Publisher: Random House Publishing Group – Ballantine, Ballantine Books
Date of publication: February 7th, 2023
Genre: Mystery, Fiction, Crime, Thriller, Mystery Thriller, Suspense, Psychological Thriller
Series: Alex Delaware
When the Bough Breaks—Book 1
Blood Test—Book 2
Over the Edge—Book 3
Silent Partner—Book 4
Time Bomb—Book 5
Private Eyes—Book 6
Devil’s Waltz—Book 7
Bad Love—Book 8
The Web—Book 10
The Clinic—Book 11
Survival of the Fittest—Book 12
Dr. Death—Book 14
Flesh and Blood—Book 15
The Murder Book—Book 16
A Cold Heart—Book 17
Heartbreak Hotel—Book 32
Night Moves—Book 33
The Wedding Guest—Book 34
The Museum of Desire—Book 35
City of the Dead—Book 37 (review here)
Unnatural History—Book 38
Purchase Links: Kindle | Audible | B&N | AbeBooks | WorldCat
The most enduring detectives in American crime fiction are back in this electrifying thriller of art and brutality from the #1 New York Times bestselling master of suspense.
Los Angeles is a city of stark contrast, the palaces of the affluent coexisting uneasily with the hellholes of the mad and the needy. It is that shadow world and the violence it breeds that draw brilliant psychologist Dr. Alex Delaware and Detective Milo Sturgis into an unsettling case of altruism gone wrong.
On a superficially lovely morning a woman shows up for work with her usual enthusiasm. She’s the newly hired personal assistant to a handsome, wealthy photographer and is ready to greet her boss with coffee and good cheer. Instead, she finds him slumped in bed, shot to death.
The victim had recently received rave media attention for his latest project: images of homeless people in their personal “dream” situations, elaborately costumed and enacting unfulfilled fantasies. There are some, however, who view the whole thing as nothing more than crass exploitation, citing token payments and the victim’s avoidance of any long-term relationships with his subjects.
Has disgruntlement blossomed into homicidal rage? Or do the roots of violence reach down to the victim’s family—a clan, sired by an elusive billionaire, that is bizarre in its own right?
Then new murders arise, and Alex and Milo begin peeling back layer after layer of intrigue and complexity, culminating in one of the deadliest threats they’ve ever faced.
When I go to crime scenes, I’m ready to focus on terrible things.Unnatural History by Jonathan Kellerman
When I got the publisher’s invitation to read and review Unnatural History, I almost didn’t accept it. At that time, I was overloaded with books and was reading (and reviewing) furiously to catch up. I ultimately accepted the review because the publication date was 2023 (I got the invite in late 2022). I was glad I accepted the invitation because this was a fantastic mystery.
The plotline for Unnatural History was intriguing. A promising young photographer is found murdered by his assistant. Alex is called to calm the assistant down enough for the police to talk to her. With little evidence and clues as to who killed Donny, the investigation soon turns to his family and the subjects of his newest project. Who killed Donny? Why is the killer going after Donny’s subjects? And can Alex keep out of the killer’s crosshairs?
Unnatural History is the 38th book in the Alex Delaware series. Given that there are 37 books before it, you don’t need to read the previous books. This book can be read as a standalone.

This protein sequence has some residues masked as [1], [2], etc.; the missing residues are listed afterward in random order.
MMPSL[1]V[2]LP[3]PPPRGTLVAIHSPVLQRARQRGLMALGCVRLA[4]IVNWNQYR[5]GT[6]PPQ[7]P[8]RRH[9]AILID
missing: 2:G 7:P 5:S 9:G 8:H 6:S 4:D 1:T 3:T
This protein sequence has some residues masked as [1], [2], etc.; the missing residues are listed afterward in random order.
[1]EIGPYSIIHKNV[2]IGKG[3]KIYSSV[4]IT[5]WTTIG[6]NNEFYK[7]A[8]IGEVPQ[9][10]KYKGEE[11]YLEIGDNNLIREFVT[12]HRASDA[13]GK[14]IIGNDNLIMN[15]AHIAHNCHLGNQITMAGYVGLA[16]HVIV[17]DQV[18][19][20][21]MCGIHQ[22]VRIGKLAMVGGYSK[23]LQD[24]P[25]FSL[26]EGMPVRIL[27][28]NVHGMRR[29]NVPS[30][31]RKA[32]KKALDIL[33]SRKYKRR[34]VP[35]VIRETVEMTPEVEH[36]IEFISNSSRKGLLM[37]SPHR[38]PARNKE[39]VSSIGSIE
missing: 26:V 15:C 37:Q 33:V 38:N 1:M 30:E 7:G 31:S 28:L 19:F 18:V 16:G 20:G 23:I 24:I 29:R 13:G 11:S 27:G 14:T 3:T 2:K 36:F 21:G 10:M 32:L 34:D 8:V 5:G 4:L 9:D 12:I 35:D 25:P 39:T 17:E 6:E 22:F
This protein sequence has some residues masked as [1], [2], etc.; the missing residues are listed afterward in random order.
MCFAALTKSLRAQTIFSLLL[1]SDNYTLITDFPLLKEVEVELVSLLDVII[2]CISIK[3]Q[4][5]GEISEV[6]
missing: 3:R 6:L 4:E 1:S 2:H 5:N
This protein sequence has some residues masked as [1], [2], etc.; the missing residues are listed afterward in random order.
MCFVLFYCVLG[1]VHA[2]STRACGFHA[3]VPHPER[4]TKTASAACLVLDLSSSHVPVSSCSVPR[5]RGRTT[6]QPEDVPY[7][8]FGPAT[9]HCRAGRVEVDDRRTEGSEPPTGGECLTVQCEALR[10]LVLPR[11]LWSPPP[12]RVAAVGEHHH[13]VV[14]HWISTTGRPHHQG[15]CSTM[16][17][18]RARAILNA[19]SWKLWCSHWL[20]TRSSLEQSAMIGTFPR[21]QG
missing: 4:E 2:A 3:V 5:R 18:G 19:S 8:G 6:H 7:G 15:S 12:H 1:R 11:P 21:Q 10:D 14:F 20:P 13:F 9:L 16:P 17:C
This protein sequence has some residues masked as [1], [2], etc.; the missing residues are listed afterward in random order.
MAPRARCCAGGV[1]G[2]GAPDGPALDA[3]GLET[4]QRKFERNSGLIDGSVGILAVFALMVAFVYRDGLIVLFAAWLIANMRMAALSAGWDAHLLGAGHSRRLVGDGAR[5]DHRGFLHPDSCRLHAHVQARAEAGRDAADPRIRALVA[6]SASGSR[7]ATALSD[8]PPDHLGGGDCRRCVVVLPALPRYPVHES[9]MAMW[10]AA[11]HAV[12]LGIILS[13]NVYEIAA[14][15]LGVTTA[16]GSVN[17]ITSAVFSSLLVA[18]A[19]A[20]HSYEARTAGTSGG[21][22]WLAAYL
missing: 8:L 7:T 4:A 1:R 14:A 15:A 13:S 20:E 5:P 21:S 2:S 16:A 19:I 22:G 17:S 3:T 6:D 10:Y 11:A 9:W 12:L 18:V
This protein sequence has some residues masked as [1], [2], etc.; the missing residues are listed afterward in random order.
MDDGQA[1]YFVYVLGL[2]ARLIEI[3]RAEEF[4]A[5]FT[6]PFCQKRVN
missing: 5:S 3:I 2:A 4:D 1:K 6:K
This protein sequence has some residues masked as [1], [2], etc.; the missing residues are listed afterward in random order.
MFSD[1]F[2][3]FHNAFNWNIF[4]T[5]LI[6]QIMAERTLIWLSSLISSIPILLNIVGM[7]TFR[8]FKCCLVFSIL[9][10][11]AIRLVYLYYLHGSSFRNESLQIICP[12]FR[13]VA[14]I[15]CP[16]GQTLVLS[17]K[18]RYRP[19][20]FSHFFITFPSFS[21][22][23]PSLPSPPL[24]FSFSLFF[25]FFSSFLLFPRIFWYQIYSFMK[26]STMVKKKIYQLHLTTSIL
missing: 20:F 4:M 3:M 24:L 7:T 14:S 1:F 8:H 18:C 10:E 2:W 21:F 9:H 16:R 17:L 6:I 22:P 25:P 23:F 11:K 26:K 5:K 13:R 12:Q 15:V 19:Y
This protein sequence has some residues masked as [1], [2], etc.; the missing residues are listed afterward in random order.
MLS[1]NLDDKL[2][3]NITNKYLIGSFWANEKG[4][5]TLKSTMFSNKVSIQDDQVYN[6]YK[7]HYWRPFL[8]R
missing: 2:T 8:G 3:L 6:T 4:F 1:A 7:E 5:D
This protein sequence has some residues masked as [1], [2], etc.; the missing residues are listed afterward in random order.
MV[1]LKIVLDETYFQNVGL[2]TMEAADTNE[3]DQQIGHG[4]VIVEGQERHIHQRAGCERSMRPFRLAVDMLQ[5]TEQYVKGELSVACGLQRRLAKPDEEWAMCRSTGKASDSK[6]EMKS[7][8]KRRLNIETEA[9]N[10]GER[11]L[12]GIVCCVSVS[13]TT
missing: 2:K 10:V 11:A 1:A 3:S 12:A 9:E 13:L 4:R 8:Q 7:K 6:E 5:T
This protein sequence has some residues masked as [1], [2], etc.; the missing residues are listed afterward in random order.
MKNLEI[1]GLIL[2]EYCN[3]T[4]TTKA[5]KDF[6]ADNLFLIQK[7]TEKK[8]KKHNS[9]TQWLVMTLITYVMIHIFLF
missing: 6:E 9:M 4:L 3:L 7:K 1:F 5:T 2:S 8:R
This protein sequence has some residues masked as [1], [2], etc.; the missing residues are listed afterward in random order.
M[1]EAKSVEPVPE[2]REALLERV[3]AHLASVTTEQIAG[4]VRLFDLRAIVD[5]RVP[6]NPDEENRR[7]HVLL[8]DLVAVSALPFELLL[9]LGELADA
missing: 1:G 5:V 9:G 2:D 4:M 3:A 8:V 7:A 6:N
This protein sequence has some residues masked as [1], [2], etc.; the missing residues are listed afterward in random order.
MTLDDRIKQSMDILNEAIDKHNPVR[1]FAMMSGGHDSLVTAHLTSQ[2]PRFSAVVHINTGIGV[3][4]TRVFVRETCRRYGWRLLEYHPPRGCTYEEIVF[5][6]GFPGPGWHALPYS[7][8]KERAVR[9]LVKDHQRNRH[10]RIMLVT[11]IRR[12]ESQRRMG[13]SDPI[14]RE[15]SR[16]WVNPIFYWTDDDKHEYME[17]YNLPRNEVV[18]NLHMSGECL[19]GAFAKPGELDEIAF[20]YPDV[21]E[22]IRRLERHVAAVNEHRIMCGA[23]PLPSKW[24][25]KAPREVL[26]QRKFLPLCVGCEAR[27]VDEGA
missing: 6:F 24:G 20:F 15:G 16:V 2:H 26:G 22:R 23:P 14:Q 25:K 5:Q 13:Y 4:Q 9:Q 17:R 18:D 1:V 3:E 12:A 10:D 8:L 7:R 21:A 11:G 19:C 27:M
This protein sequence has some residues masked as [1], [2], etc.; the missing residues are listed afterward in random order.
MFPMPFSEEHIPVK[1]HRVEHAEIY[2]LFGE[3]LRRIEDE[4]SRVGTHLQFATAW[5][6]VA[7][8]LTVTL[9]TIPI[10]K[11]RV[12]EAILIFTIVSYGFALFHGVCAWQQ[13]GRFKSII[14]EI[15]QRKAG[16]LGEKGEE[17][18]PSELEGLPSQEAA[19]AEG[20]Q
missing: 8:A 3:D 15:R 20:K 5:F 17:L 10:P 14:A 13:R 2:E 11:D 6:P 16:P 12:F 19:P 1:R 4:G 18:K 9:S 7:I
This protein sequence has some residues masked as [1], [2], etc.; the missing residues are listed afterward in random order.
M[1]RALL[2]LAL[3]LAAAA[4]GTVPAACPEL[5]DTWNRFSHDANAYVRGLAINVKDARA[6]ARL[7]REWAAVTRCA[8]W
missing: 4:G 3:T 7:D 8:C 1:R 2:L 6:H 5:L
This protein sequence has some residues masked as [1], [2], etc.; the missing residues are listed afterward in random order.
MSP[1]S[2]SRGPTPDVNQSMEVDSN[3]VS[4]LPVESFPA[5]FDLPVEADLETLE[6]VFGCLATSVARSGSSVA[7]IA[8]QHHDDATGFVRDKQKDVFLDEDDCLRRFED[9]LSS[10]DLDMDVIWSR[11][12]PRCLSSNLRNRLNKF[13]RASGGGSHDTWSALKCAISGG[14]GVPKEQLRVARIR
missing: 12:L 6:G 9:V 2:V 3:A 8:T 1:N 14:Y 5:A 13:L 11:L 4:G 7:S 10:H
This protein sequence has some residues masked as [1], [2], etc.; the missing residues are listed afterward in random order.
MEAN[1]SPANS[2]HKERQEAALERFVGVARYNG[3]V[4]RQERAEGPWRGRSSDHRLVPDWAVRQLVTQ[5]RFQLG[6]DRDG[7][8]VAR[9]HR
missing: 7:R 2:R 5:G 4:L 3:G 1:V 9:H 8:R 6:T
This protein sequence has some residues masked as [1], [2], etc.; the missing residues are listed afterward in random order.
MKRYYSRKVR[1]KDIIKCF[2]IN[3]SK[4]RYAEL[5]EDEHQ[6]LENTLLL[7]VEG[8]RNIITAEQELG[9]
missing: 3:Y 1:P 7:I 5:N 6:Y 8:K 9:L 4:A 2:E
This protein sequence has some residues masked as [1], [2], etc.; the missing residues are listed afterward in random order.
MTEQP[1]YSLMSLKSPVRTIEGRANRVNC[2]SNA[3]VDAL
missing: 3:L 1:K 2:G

Unnatural History is a fast-paced book in Los Angeles, California, and the surrounding cities. I liked the different and slightly seedy look the author gave Los Angeles. It made for a more exciting read.
There are a couple of trigger warnings in Unnatural History. They would be homelessness, talk of drug use, talk of alcohol abuse and use, mental illness, and a brief description of accidental drowning. If any of these trigger you, I suggest not reading this book.
The characters in Unnatural History were well-written, but some were flat in certain scenes. Mainly, it was the secondary characters of Donny’s family. I couldn’t connect with any of them. It was only with his family members. Every other character I was able to connect to them on a certain level.
- Alex—As with the other books I have read, I liked him. Even though he was a child psychologist, he was happy to help Milo with his investigations.
Unnatural History fits perfectly into the mystery genre. The author did a perfect job of keeping who the killer was until the last couple of chapters. I was shocked at who it was and why this person was killing. The author did have me thinking it was someone other than who it was.
I thought the main storyline with Donny, who killed him, why, his family and the investigation was well written. I’m not going to get into the storyline, but it did take me for a ride. The author did open my eyes to insurance fraud (with the homeless).
The storyline with Milo, Alex, and Donny’s last project was sad. I get why Donny was doing what he did. I also got why people had an issue with what he was doing. The author did a great job of showing what problem homelessness is in California without coming across as a jerk. Most of the investigation centered around the homeless, and the backstories were heartbreaking.
The end of Unnatural History was very poignant. I was pretty pleased with how the author ended Donny’s storyline. A scene at the very end made me teary-eyed and, in turn, made me think about family.
I would recommend Unnatural History to anyone over 21. There is language, violence, and no sexual situations. Also, see my trigger warning paragraph.
Many thanks to Random House Publishing Group – Ballantine, Ballantine Books, NetGalley, and Jonathan Kellerman for allowing me to read and review Unnatural History. All opinions stated in this review are mine.
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